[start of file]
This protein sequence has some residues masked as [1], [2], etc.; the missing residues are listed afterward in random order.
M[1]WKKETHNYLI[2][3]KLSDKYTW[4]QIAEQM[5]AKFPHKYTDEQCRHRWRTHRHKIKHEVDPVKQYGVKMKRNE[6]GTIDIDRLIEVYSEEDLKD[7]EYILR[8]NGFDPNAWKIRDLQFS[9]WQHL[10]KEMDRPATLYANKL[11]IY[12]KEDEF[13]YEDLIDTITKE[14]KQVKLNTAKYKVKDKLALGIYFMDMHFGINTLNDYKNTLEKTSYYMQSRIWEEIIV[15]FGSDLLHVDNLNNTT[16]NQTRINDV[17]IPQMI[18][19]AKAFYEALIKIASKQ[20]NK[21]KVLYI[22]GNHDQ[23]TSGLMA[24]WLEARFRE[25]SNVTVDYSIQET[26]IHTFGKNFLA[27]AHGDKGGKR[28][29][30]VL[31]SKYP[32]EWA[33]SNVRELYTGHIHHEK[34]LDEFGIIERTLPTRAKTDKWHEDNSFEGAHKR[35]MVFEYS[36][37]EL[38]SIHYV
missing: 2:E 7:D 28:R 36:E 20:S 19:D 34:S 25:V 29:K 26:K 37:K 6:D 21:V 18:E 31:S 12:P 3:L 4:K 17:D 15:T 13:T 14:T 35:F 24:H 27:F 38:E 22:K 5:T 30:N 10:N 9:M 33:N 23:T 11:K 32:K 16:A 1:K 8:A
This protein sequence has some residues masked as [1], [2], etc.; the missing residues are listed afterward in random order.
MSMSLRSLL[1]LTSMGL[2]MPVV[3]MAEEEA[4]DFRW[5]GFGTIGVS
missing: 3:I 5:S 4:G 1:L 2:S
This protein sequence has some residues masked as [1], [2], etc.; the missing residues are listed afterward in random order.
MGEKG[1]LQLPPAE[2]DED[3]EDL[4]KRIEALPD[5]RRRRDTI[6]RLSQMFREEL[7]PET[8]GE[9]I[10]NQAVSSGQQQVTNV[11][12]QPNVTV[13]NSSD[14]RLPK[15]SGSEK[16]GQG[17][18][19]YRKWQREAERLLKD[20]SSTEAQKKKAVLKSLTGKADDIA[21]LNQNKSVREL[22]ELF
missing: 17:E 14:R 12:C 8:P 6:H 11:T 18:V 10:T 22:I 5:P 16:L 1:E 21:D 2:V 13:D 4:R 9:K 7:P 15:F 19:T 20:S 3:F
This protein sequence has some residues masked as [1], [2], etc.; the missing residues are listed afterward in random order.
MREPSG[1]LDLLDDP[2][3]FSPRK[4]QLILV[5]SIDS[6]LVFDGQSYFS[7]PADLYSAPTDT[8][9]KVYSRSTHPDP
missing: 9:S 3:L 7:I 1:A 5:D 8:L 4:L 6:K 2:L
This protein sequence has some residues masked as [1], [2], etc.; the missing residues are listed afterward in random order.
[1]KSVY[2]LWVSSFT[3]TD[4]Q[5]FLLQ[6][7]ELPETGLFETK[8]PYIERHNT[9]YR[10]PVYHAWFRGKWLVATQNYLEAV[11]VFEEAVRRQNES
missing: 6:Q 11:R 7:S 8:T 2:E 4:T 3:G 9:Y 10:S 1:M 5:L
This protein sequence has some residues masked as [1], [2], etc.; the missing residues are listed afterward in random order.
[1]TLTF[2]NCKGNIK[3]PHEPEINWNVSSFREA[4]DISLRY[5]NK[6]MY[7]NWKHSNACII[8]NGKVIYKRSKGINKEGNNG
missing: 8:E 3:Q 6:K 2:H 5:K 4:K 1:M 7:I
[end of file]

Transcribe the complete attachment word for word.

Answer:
This protein sequence has some residues masked as [1], [2], etc.; the missing residues are listed afterward in random order.
M[1]WKKETHNYLI[2][3]KLSDKYTW[4]QIAEQM[5]AKFPHKYTDEQCRHRWRTHRHKIKHEVDPVKQYGVKMKRNE[6]GTIDIDRLIEVYSEEDLKD[7]EYILR[8]NGFDPNAWKIRDLQFS[9]WQHL[10]KEMDRPATLYANKL[11]IY[12]KEDEF[13]YEDLIDTITKE[14]KQVKLNTAKYKVKDKLALGIYFMDMHFGINTLNDYKNTLEKTSYYMQSRIWEEIIV[15]FGSDLLHVDNLNNTT[16]NQTRINDV[17]IPQMI[18][19]AKAFYEALIKIASKQ[20]NK[21]KVLYI[22]GNHDQ[23]TSGLMA[24]WLEARFRE[25]SNVTVDYSIQET[26]IHTFGKNFLA[27]AHGDKGGKR[28][29][30]VL[31]SKYP[32]EWA[33]SNVRELYTGHIHHEK[34]LDEFGIIERTLPTRAKTDKWHEDNSFEGAHKR[35]MVFEYS[36][37]EL[38]SIHYV
missing: 2:E 7:D 28:R 36:E 20:S 19:D 34:S 25:V 29:K 26:K 37:K 6:D 21:V 18:E 31:S 12:P 3:L 4:K 17:D 15:T 13:T 14:T 35:F 24:H 27:F 38:E 22:K 5:T 30:N 10:N 9:M 33:N 23:T 11:K 32:K 16:A 1:K 8:A
This protein sequence has some residues masked as [1], [2], etc.; the missing residues are listed afterward in random order.
MSMSLRSLL[1]LTSMGL[2]MPVV[3]MAEEEA[4]DFRW[5]GFGTIGVS
missing: 3:I 5:S 4:G 1:L 2:S
This protein sequence has some residues masked as [1], [2], etc.; the missing residues are listed afterward in random order.
MGEKG[1]LQLPPAE[2]DED[3]EDL[4]KRIEALPD[5]RRRRDTI[6]RLSQMFREEL[7]PET[8]GE[9]I[10]NQAVSSGQQQVTNV[11][12]QPNVTV[13]NSSD[14]RLPK[15]SGSEK[16]GQG[17][18][19]YRKWQREAERLLKD[20]SSTEAQKKKAVLKSLTGKADDIA[21]LNQNKSVREL[22]ELF
missing: 17:E 14:R 12:C 8:P 6:H 11:T 18:V 10:T 22:I 5:P 16:L 1:E 21:D 2:V 13:D 4:R 9:K 7:P 15:F 19:T 20:S 3:F
This protein sequence has some residues masked as [1], [2], etc.; the missing residues are listed afterward in random order.
MREPSG[1]LDLLDDP[2][3]FSPRK[4]QLILV[5]SIDS[6]LVFDGQSYFS[7]PADLYSAPTDT[8][9]KVYSRSTHPDP
missing: 9:S 3:L 7:I 1:A 5:D 8:L 4:L 6:K 2:L
This protein sequence has some residues masked as [1], [2], etc.; the missing residues are listed afterward in random order.
[1]KSVY[2]LWVSSFT[3]TD[4]Q[5]FLLQ[6][7]ELPETGLFETK[8]PYIERHNT[9]YR[10]PVYHAWFRGKWLVATQNYLEAV[11]VFEEAVRRQNES
missing: 6:Q 11:R 7:S 8:T 2:E 4:T 3:G 9:Y 10:S 1:M 5:L
This protein sequence has some residues masked as [1], [2], etc.; the missing residues are listed afterward in random order.
[1]TLTF[2]NCKGNIK[3]PHEPEINWNVSSFREA[4]DISLRY[5]NK[6]MY[7]NWKHSNACII[8]NGKVIYKRSKGINKEGNNG
missing: 8:E 3:Q 6:K 2:H 5:K 4:K 1:M 7:I